New project prepares to provide seasonal malaria protection in Zamfara and Sokoto
(Nigeria) As World Malaria Day 2015 approaches (25th April), a new project in Nigeria prepares for the distribution of preventive malarial treatments to an estimated 792,132 children under five years old, in 2015 alone, in Zamfara and Sokoto states.
For the 25 million children who live across the Sahel, where there is a seasonal surge in malaria incidence, the World Health Organization recommends seasonal malaria chemoprevention (SMC) as an effective tool in the fight against malaria.
Malaria Consortium has been providing SMC in Nigeria since 2013, when a pilot project was rolled out in the states of Katsina and Jigawa, supported by the Bill & Melinda Gates Foundation as well as UKaid through DFID. “In 2013 we worked with the National Malaria Elimination Programme (NMEP) on the project, providing SMC to 170,000 at-risk children,” said Dr Kolawole Maxwell, country director for Malaria Consortium Nigeria. “This approach was well received and resulted in a 70 percent reduction in all-cause presentation of fever in monitored health centres. We will strive to build on these encouraging results and apply the lessons learned from the pilot to our new project. It is a great opportunity to continue to work with the NMEP, promoting government ownership and sustainability of these and future SMC interventions,” Dr Maxwell added.
Achieving Catalytic Expansion of Seasonal Malaria Chemoprevention in the Sahel (ACCESS-SMC), is a UNITAID-funded project led by Malaria Consortium, in partnership with Catholic Relief Services (CRS) and will provide 15 million treatments in 2015 and 30 million treatments in 2016 across the region, to help protect an estimated 3.4 million children and 6.8 million children respectively.
This project brings together a consortium of leading players in malaria prevention, working to support national malaria control programs to deliver SMC to seven West African countries: Burkina Faso, Chad, Guinea Conakry, Mali, Niger, Nigeria and The Gambia. Agbo Emmanuel, SMC focal point, NMEP Nigeria said, “Our collaboration with Malaria Consortium for the ACCESS-SMC Project provides more than the opportunity to scale up SMC in the Sahel region of the country. By participating in this project, we have the opportunity to meet with the seven other implementing countries, share experiences, discuss challenges and lessons learnt with SMC partners and stakeholders.”
Over the next two years, ACCESS-SMC will work with national governments and international donors to help secure additional resources so that more children can benefit from this highly effective approach to malaria prevention, both now and into the future.
Notes to Editors:
About Malaria Consortium
Malaria Consortium is a leading not-for-profit organization dedicated to the control of malaria and applies its depth of technical expertise and practical experience to develop smarter solutions that improve and save lives. Through innovation, Malaria Consortium increases the impact of malaria and disease control programs so that they benefit all communities, including delivery in the most challenging environments. Malaria Consortium has pioneered best practices and approaches, setting the standards for delivery and access. Malaria Consortium is headquartered in London, United Kingdom, with over 95% of its staff based in malaria-endemic countries supporting Ministries of Health and partners in over 20 countries every year. For more information, please visit www.malariaconsortium.org.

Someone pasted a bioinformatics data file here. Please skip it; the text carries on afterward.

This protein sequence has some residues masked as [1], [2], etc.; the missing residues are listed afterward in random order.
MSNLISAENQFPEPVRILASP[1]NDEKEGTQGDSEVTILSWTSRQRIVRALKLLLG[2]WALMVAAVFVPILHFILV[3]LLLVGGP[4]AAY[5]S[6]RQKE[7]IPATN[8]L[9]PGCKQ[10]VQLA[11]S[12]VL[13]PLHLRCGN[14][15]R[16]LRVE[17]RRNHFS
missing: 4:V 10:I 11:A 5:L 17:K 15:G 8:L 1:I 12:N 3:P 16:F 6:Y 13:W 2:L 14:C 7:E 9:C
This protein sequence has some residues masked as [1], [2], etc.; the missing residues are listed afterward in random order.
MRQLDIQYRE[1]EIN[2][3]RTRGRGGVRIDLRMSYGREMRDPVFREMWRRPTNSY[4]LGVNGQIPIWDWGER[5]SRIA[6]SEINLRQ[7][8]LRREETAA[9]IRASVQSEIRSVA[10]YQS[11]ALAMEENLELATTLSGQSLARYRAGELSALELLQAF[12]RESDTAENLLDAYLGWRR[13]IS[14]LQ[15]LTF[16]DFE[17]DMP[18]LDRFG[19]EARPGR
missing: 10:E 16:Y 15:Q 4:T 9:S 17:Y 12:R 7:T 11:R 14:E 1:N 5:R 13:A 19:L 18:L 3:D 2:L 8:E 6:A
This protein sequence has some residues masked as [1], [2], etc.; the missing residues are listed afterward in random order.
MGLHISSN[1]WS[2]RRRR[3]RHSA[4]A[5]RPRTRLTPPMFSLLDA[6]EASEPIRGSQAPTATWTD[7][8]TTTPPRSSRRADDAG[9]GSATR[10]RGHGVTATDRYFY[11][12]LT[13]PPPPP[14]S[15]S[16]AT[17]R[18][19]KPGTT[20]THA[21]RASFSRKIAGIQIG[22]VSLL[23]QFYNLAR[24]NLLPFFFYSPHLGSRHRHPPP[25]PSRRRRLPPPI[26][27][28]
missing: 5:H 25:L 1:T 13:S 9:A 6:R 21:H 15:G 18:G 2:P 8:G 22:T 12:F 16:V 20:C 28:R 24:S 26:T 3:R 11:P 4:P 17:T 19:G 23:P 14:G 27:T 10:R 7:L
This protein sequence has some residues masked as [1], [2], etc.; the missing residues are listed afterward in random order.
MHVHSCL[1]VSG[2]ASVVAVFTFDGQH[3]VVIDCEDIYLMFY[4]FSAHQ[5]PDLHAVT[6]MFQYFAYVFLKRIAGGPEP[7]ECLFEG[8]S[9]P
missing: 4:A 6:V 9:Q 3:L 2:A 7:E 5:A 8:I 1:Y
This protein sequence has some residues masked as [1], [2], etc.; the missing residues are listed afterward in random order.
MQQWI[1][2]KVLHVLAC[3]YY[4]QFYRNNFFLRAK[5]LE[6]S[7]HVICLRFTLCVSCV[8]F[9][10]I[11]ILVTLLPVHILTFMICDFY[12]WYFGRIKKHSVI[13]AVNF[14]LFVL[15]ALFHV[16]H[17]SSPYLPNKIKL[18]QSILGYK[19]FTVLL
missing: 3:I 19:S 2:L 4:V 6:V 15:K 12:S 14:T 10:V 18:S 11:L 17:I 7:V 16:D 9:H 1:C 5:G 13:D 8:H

About Catholic Relief Services
Catholic Relief Services is the official international humanitarian agency of the Catholic community in the United States. The agency alleviates suffering and provides assistance to people in need in more than 100 countries, without regard to race, religion or nationality. CRS’ relief and development work is accomplished through programs of emergency response, HIV, health, agriculture, education, microfinance and peacebuilding.
UNITAID is part of the global response to HIV/AIDS, tuberculosis and malaria, contributing by facilitating access to new, better, faster and more affordable medicines, technologies and systems. It plays a catalytic role, finding and transforming game-changing ideas into workable solutions for real world problems. Ultimately, it enables access to better and more affordable tools for the broader landscape of donors, countries and communities, helping them to achieve greater impact from existing resources. UNITAID was founded in 2006 by the governments of Brazil, Chile, France, Norway and the UK. It is based in Geneva, Switzerland.
For more information about the ACCESS-SMC project in Nigeria, please contact John Dada, Communications Manager, Malaria Consortium: firstname.lastname@example.org